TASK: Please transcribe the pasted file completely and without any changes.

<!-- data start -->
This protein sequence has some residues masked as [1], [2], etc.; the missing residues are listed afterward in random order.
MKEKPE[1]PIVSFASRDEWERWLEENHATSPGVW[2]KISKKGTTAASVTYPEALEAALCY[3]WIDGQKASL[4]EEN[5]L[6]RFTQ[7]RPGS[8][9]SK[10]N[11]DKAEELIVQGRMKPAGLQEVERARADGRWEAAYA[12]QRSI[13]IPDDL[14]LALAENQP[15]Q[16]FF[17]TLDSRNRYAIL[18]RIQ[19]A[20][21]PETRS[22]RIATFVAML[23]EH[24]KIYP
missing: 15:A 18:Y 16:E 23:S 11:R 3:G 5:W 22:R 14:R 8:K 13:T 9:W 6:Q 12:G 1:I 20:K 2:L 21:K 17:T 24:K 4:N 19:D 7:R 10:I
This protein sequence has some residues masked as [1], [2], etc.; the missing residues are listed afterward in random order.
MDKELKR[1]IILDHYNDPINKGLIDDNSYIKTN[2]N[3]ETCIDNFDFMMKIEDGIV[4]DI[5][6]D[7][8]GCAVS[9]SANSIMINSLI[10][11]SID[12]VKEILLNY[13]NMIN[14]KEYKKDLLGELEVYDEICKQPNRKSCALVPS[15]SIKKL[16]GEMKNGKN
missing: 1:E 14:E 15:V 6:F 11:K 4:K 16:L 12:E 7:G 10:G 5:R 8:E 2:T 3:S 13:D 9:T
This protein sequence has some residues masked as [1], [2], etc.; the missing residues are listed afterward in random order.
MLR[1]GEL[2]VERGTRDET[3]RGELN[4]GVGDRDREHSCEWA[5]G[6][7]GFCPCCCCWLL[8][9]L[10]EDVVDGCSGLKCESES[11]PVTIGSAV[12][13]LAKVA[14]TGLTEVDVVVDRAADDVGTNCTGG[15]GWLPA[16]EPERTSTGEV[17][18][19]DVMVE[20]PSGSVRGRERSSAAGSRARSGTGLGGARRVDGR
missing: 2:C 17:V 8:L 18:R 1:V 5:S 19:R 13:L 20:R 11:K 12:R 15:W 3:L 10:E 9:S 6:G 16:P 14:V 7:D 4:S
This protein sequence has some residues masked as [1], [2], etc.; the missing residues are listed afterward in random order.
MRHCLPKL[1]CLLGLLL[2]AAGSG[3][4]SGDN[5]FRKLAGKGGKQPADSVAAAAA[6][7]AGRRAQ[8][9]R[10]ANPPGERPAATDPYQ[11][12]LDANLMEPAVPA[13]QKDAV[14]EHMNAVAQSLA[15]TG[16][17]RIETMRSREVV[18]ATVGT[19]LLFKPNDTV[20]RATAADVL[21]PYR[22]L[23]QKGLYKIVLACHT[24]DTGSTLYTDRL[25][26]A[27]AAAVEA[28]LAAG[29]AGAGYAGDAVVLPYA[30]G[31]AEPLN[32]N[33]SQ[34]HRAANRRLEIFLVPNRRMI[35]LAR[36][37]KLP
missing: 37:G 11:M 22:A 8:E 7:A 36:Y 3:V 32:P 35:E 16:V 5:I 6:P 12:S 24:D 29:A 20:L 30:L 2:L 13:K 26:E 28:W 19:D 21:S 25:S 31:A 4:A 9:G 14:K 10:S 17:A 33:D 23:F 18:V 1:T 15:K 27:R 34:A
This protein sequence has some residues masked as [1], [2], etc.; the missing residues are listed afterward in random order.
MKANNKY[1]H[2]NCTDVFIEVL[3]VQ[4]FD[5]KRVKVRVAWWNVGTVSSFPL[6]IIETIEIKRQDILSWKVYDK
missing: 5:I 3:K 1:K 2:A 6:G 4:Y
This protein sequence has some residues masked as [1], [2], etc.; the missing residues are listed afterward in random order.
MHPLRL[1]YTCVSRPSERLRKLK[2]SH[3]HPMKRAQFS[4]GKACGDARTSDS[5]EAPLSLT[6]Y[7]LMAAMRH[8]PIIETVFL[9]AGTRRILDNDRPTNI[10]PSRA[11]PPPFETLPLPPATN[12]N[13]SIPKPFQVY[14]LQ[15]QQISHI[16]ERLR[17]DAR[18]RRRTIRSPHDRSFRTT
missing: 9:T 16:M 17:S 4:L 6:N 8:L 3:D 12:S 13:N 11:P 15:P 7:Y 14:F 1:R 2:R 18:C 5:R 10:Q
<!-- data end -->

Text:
This protein sequence has some residues masked as [1], [2], etc.; the missing residues are listed afterward in random order.
MKEKPE[1]PIVSFASRDEWERWLEENHATSPGVW[2]KISKKGTTAASVTYPEALEAALCY[3]WIDGQKASL[4]EEN[5]L[6]RFTQ[7]RPGS[8][9]SK[10]N[11]DKAEELIVQGRMKPAGLQEVERARADGRWEAAYA[12]QRSI[13]IPDDL[14]LALAENQP[15]Q[16]FF[17]TLDSRNRYAIL[18]RIQ[19]A[20][21]PETRS[22]RIATFVAML[23]EH[24]KIYP
missing: 15:A 18:Y 16:E 23:S 11:R 3:G 5:W 22:R 14:R 8:K 13:T 9:W 6:Q 12:G 1:I 20:K 2:L 21:K 17:T 24:K 4:N 19:D 7:R 10:I
This protein sequence has some residues masked as [1], [2], etc.; the missing residues are listed afterward in random order.
MDKELKR[1]IILDHYNDPINKGLIDDNSYIKTN[2]N[3]ETCIDNFDFMMKIEDGIV[4]DI[5][6]D[7][8]GCAVS[9]SANSIMINSLI[10][11]SID[12]VKEILLNY[13]NMIN[14]KEYKKDLLGELEVYDEICKQPNRKSCALVPS[15]SIKKL[16]GEMKNGKN
missing: 1:E 14:E 15:V 6:F 11:K 4:K 16:L 12:E 7:G 10:G 5:R 8:E 2:T 3:S 13:D 9:T
This protein sequence has some residues masked as [1], [2], etc.; the missing residues are listed afterward in random order.
MLR[1]GEL[2]VERGTRDET[3]RGELN[4]GVGDRDREHSCEWA[5]G[6][7]GFCPCCCCWLL[8][9]L[10]EDVVDGCSGLKCESES[11]PVTIGSAV[12][13]LAKVA[14]TGLTEVDVVVDRAADDVGTNCTGG[15]GWLPA[16]EPERTSTGEV[17][18][19]DVMVE[20]PSGSVRGRERSSAAGSRARSGTGLGGARRVDGR
missing: 2:C 17:V 8:L 18:R 1:V 5:S 19:R 13:L 20:R 11:K 12:R 15:W 3:L 10:E 9:S 6:G 16:P 14:V 7:D 4:S
This protein sequence has some residues masked as [1], [2], etc.; the missing residues are listed afterward in random order.
MRHCLPKL[1]CLLGLLL[2]AAGSG[3][4]SGDN[5]FRKLAGKGGKQPADSVAAAAA[6][7]AGRRAQ[8][9]R[10]ANPPGERPAATDPYQ[11][12]LDANLMEPAVPA[13]QKDAV[14]EHMNAVAQSLA[15]TG[16][17]RIETMRSREVV[18]ATVGT[19]LLFKPNDTV[20]RATAADVL[21]PYR[22]L[23]QKGLYKIVLACHT[24]DTGSTLYTDRL[25][26]A[27]AAAVEA[28]LAAG[29]AGAGYAGDAVVLPYA[30]G[31]AEPLN[32]N[33]SQ[34]HRAANRRLEIFLVPNRRMI[35]LAR[36][37]KLP
missing: 37:G 11:M 22:A 8:E 7:A 36:Y 3:V 32:P 35:E 16:V 5:I 6:P 12:S 24:D 29:A 20:L 30:L 2:L 13:K 26:E 28:W 19:D 21:S 25:S 31:A 4:A 9:G 14:K 10:S 17:A 33:D 23:F 18:V 1:T 15:K 27:R 34:A
This protein sequence has some residues masked as [1], [2], etc.; the missing residues are listed afterward in random order.
MKANNKY[1]H[2]NCTDVFIEVL[3]VQ[4]FD[5]KRVKVRVAWWNVGTVSSFPL[6]IIETIEIKRQDILSWKVYDK
missing: 5:I 3:K 1:K 2:A 6:G 4:Y
This protein sequence has some residues masked as [1], [2], etc.; the missing residues are listed afterward in random order.
MHPLRL[1]YTCVSRPSERLRKLK[2]SH[3]HPMKRAQFS[4]GKACGDARTSDS[5]EAPLSLT[6]Y[7]LMAAMRH[8]PIIETVFL[9]AGTRRILDNDRPTNI[10]PSRA[11]PPPFETLPLPPATN[12]N[13]SIPKPFQVY[14]LQ[15]QQISHI[16]ERLR[17]DAR[18]RRRTIRSPHDRSFRTT
missing: 9:T 16:M 17:S 4:L 6:N 8:L 3:D 12:S 13:N 11:P 15:P 7:Y 14:F 1:R 2:R 18:C 5:R 10:Q